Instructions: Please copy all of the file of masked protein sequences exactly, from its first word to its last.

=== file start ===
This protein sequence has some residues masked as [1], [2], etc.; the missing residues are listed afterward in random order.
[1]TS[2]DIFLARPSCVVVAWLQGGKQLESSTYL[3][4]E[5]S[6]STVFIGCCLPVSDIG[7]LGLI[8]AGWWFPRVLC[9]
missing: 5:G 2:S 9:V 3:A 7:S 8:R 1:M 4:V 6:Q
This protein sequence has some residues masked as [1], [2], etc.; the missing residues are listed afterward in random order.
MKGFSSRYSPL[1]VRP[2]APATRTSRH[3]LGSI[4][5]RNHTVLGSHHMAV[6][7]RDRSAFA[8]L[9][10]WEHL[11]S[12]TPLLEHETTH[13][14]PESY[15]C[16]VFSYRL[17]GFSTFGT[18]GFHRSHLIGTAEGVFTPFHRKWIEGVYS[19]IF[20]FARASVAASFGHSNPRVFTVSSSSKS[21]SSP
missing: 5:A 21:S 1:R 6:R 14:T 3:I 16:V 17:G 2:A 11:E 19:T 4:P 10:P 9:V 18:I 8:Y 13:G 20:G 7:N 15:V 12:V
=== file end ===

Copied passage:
This protein sequence has some residues masked as [1], [2], etc.; the missing residues are listed afterward in random order.
[1]TS[2]DIFLARPSCVVVAWLQGGKQLESSTYL[3][4]E[5]S[6]STVFIGCCLPVSDIG[7]LGLI[8]AGWWFPRVLC[9]
missing: 5:G 2:S 9:V 3:A 7:S 8:R 1:M 4:V 6:Q
This protein sequence has some residues masked as [1], [2], etc.; the missing residues are listed afterward in random order.
MKGFSSRYSPL[1]VRP[2]APATRTSRH[3]LGSI[4][5]RNHTVLGSHHMAV[6][7]RDRSAFA[8]L[9][10]WEHL[11]S[12]TPLLEHETTH[13][14]PESY[15]C[16]VFSYRL[17]GFSTFGT[18]GFHRSHLIGTAEGVFTPFHRKWIEGVYS[19]IF[20]FARASVAASFGHSNPRVFTVSSSSKS[21]SSP
missing: 5:A 21:S 1:R 6:R 14:T 3:I 16:V 17:G 2:A 11:E 19:T 4:P 10:P 9:V 18:I 8:Y 13:G 20:G 7:N 15:V 12:V